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Epidemic of sexually transmitted diseases in Eastern Europe. Report of a WHO meeting, Copenhagen, Denmark, 13-15 May 1996.
Copenhagen, Denmark, WHO, Regional Office for Europe, 1996. , 14 p. (EUR/ICP/CMDS 08 01 01)In response to the alarming rise in sexually transmitted diseases (STDs) in the newly independent states, the WHO Regional Office for Europe, WHO headquarters and the Joint United Nations Programme on AIDS organized a meeting of experts from the most affected countries to exchange information and to identify priority actions for the control of the epidemic. The participants included 15 experts from Belarus, Kazakhstan, Latvia, the Republic of Moldova, the Russian Federation and Ukraine. The participants called for urgent action, including a careful assessment of the existing systems for STD control, reallocation of resources among the various activity areas and strong advocacy to generate awareness at the top level of government and strengthen its support for the recommended initiatives. They also urged that national coordination of programmes to promote sexual health and prevent STDs and HIV be strengthened, that statutory services be made more accessible and acceptable to patients and that efforts be made to ensure that all health workers managing patients with STDs, including those in the private sector, provide high-quality care. (author's)
TDR NEWS. 1996 Mar; (49):1-2.A UNDP/World Bank/WHO Special Program for Research and Training in Tropical Diseases (TDR) expert meeting has concluded that the means already exist with which to eliminate 4 of the 8 diseases which TDR originally identified as public health problems. Elimination in this case refers to reducing the number of cases of disease to a small and routinely manageable number. The diseases capable of being eliminated with existing tools are leprosy, onchocerciasis, lymphatic filariasis, and Chagas disease. Leprosy can be eliminated through the use of multidrug therapy, onchocerciasis through the administration of ivermectin, lymphatic filariasis through the use of DEC and ivermectin, and Chagas disease through the rational use of insecticides and the control of blood banks. Malaria, schistosomiasis, leishmaniasis, and African trypanosomiasis, however, must await better tools before their elimination can be attempted. TDR's role in identifying how to eliminate each of these diseases is described. Meeting attendees identified additional avenues of operational research upon which TDR should embark.
BMJ (CLINICAL RESEARCH ED.). 1996 Oct 26; 313(7064):1085.Jacqui Wise reports that artemether, the active ingredient of a traditional Chinese remedy for fever, has been found to be as effective as quinine in severe malaria. She states that most deaths from malaria occur in Africa and then quotes Dr. Peter Trigg, a scientist with the World Health Organization's malaria unit, as saying that the WHO appreciates the operational advantages of the new drug in the field but will not "recommend its introduction into Africa because of fears that ... resistance would spread." This decision by the WHO is unethical and unprofessional. The organization is condemning African patients with malaria to the possibility of death even while it is announcing that a new drug has shown better outcomes than occur with quinine. It is incredible that an organization that is part of the United Nations and that is charged with implementing health for all in the world by 2000 should decide to abandon patients to possible death from malaria on the basis of the lame excuse that resistant strains might develop if a new drug was introduced. Would this kind of trial be approved by an ethics committee? Rather than deprive African patients of the benefits of a new drug, the WHO should use its influence and resources to educate the governments and people in Africa about the dangers of misuse of drugs and the emergence of resistant strains of malaria. (full text)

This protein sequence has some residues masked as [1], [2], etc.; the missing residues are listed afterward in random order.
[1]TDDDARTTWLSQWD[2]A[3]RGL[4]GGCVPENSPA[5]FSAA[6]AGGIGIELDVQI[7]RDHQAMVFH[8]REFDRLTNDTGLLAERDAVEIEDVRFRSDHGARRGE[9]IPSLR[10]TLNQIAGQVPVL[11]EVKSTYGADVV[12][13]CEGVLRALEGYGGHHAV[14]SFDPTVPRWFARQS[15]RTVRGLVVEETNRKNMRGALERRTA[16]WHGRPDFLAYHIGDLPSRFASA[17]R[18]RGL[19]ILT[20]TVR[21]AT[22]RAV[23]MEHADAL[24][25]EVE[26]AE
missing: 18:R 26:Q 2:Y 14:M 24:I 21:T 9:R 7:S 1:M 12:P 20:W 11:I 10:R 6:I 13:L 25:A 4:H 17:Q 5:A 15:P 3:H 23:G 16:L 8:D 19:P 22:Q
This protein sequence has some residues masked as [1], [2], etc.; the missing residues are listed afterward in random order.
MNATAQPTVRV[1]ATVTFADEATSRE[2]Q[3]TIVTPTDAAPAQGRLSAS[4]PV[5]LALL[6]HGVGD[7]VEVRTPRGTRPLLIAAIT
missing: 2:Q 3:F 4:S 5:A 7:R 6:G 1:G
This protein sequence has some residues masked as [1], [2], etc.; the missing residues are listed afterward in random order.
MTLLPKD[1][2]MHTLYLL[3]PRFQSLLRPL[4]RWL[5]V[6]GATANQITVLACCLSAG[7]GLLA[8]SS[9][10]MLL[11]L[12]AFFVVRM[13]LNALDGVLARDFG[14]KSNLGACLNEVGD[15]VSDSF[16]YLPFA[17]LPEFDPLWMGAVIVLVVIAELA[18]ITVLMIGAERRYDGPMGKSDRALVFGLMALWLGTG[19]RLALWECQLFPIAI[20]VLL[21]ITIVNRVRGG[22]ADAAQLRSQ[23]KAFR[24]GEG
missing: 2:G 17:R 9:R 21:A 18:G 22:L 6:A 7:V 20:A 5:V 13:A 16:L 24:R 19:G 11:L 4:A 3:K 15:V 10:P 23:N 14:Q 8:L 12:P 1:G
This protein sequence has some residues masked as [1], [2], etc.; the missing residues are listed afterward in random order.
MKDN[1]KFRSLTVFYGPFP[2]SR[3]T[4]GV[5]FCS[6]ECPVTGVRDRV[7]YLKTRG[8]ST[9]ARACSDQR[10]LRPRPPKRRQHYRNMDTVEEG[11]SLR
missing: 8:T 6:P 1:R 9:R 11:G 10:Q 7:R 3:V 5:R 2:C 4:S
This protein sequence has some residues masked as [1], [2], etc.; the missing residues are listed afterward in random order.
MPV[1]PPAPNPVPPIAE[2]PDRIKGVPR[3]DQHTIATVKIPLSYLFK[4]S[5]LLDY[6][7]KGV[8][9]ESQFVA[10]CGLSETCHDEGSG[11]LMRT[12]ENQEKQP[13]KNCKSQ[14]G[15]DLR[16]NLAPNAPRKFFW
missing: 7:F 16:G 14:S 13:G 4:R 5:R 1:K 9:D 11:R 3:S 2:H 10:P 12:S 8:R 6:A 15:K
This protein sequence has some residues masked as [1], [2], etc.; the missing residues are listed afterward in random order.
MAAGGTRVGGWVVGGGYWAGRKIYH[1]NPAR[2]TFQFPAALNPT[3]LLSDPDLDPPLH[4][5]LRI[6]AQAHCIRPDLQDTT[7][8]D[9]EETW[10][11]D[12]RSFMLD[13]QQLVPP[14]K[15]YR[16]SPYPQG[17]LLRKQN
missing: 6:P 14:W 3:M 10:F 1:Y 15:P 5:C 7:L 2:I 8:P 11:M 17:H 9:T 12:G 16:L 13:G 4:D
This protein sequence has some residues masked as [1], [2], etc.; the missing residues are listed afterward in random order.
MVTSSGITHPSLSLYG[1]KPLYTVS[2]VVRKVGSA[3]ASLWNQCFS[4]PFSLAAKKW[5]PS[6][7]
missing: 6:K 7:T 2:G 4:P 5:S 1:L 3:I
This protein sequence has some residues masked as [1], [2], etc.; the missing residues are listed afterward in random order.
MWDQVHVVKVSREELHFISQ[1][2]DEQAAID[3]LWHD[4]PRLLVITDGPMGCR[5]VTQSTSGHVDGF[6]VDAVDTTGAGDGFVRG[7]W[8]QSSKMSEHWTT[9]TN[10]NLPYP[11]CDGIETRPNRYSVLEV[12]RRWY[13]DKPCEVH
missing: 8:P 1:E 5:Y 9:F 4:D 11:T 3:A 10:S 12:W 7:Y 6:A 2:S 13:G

Social Science and Medicine. 1996 Apr; 42(7):1011-9.Inappropriate drug use is a major problem in the control of diarrheal diseases. Addressing the problem, the World Health Organization's (WHO) Program for the Control of Diarrheal Diseases reviewed the literature on the most commonly used antidiarrheal agents, and distributed the resulting document widely in 1990. Individual and group campaigns against the registration and use of antidiarrheal drugs also brought considerable attention to the issue in the popular media. This article evaluates the actions taken against antidiarrheal drugs by national drug regulators during and after these events, January 1989 through December 1993. Information on regulatory actions was requested from countries and extracted from published and unpublished sources. 16 countries reported regulatory actions on 21 occasions during the period of study, with the majority of actions taken against antimotility drugs. Few were against adsorbents, antidiarrheal drugs containing antimicrobials, or adult formulae. Six countries took action against large and heterogenous groups of antidiarrheal drugs, with most actions occurring within two years of the distribution of the WHO review and the attention in the media. Many more antidiarrheal drugs may lose their register in the future through a passive deregistration process. The deregistration of inappropriate drugs, however, will probably take quite a while, with widespread deregistrations unlikely. Moreover, regulatory actions alone are probably not enough to achieve a more appropriate use of drugs. Greater effect can be expected from simultaneous regulatory, managerial, and educational interventions directed at providers, combined with communication to the general public.